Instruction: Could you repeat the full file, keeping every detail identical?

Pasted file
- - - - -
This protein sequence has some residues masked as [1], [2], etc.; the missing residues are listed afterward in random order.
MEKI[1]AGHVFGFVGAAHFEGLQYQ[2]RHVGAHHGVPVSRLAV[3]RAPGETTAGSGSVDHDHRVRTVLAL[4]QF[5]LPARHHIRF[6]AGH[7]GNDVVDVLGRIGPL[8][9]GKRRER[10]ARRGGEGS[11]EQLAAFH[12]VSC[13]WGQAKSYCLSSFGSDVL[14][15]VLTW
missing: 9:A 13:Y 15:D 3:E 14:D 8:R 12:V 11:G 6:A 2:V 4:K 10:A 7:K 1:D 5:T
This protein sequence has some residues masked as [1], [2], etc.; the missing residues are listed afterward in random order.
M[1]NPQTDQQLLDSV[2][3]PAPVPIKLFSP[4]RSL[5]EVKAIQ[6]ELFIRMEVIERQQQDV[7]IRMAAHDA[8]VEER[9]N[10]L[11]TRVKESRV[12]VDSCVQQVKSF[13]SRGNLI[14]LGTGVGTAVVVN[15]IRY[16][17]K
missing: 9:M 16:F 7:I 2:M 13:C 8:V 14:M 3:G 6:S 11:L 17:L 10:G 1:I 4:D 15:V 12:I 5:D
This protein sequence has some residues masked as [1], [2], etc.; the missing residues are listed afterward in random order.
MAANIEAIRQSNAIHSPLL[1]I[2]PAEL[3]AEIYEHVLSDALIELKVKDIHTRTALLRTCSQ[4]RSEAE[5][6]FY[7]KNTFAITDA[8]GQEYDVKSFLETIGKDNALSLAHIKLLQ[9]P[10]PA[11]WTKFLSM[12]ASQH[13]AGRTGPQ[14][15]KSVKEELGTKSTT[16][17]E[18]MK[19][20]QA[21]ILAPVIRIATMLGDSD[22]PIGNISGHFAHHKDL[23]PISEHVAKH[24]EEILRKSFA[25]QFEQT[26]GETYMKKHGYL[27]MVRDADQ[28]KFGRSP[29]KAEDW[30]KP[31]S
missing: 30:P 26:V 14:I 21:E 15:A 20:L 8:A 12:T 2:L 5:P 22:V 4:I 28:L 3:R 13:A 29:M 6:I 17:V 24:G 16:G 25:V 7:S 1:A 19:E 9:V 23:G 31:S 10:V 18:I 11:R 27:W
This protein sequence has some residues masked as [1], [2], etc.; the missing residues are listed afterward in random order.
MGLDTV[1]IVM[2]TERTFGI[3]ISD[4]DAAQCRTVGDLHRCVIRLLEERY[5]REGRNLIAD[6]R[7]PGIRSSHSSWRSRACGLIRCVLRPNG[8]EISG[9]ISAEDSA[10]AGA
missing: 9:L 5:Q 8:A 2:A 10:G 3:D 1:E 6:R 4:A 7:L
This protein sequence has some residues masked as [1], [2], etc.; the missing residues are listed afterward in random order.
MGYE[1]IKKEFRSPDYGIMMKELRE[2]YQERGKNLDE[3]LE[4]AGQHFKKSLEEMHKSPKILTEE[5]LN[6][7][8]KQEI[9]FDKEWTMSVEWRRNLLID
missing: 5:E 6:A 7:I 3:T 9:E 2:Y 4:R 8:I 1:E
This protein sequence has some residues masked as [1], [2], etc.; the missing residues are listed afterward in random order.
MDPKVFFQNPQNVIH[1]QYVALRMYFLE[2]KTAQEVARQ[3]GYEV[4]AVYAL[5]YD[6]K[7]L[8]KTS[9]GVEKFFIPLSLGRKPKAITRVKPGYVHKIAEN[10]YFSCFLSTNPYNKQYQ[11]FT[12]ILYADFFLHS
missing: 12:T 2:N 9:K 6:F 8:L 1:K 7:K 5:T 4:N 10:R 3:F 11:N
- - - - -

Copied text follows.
This protein sequence has some residues masked as [1], [2], etc.; the missing residues are listed afterward in random order.
MEKI[1]AGHVFGFVGAAHFEGLQYQ[2]RHVGAHHGVPVSRLAV[3]RAPGETTAGSGSVDHDHRVRTVLAL[4]QF[5]LPARHHIRF[6]AGH[7]GNDVVDVLGRIGPL[8][9]GKRRER[10]ARRGGEGS[11]EQLAAFH[12]VSC[13]WGQAKSYCLSSFGSDVL[14][15]VLTW
missing: 9:A 13:Y 15:D 3:E 14:D 8:R 12:V 11:G 6:A 2:V 4:K 10:A 7:K 1:D 5:T
This protein sequence has some residues masked as [1], [2], etc.; the missing residues are listed afterward in random order.
M[1]NPQTDQQLLDSV[2][3]PAPVPIKLFSP[4]RSL[5]EVKAIQ[6]ELFIRMEVIERQQQDV[7]IRMAAHDA[8]VEER[9]N[10]L[11]TRVKESRV[12]VDSCVQQVKSF[13]SRGNLI[14]LGTGVGTAVVVN[15]IRY[16][17]K
missing: 9:M 16:F 7:I 2:M 13:C 8:V 14:M 3:G 6:S 11:L 17:L 10:G 1:I 4:D 15:V 12:I 5:D
This protein sequence has some residues masked as [1], [2], etc.; the missing residues are listed afterward in random order.
MAANIEAIRQSNAIHSPLL[1]I[2]PAEL[3]AEIYEHVLSDALIELKVKDIHTRTALLRTCSQ[4]RSEAE[5][6]FY[7]KNTFAITDA[8]GQEYDVKSFLETIGKDNALSLAHIKLLQ[9]P[10]PA[11]WTKFLSM[12]ASQH[13]AGRTGPQ[14][15]KSVKEELGTKSTT[16][17]E[18]MK[19][20]QA[21]ILAPVIRIATMLGDSD[22]PIGNISGHFAHHKDL[23]PISEHVAKH[24]EEILRKSFA[25]QFEQT[26]GETYMKKHGYL[27]MVRDADQ[28]KFGRSP[29]KAEDW[30]KP[31]S
missing: 30:P 26:V 14:I 21:E 15:A 20:L 8:A 12:T 2:L 5:P 22:V 4:I 28:L 3:R 13:A 29:M 6:I 17:V 24:G 16:G 25:V 7:S 1:A 19:E 9:V 23:G 31:S 10:V 18:I 11:R 27:W
This protein sequence has some residues masked as [1], [2], etc.; the missing residues are listed afterward in random order.
MGLDTV[1]IVM[2]TERTFGI[3]ISD[4]DAAQCRTVGDLHRCVIRLLEERY[5]REGRNLIAD[6]R[7]PGIRSSHSSWRSRACGLIRCVLRPNG[8]EISG[9]ISAEDSA[10]AGA
missing: 9:L 5:Q 8:A 2:A 10:G 3:D 1:E 6:R 4:A 7:L
This protein sequence has some residues masked as [1], [2], etc.; the missing residues are listed afterward in random order.
MGYE[1]IKKEFRSPDYGIMMKELRE[2]YQERGKNLDE[3]LE[4]AGQHFKKSLEEMHKSPKILTEE[5]LN[6][7][8]KQEI[9]FDKEWTMSVEWRRNLLID
missing: 5:E 6:A 7:I 3:T 9:E 2:Y 4:R 8:I 1:E
This protein sequence has some residues masked as [1], [2], etc.; the missing residues are listed afterward in random order.
MDPKVFFQNPQNVIH[1]QYVALRMYFLE[2]KTAQEVARQ[3]GYEV[4]AVYAL[5]YD[6]K[7]L[8]KTS[9]GVEKFFIPLSLGRKPKAITRVKPGYVHKIAEN[10]YFSCFLSTNPYNKQYQ[11]FT[12]ILYADFFLHS
missing: 12:T 2:N 9:K 6:F 8:L 1:K 7:K 5:T 4:N 10:R 3:F 11:N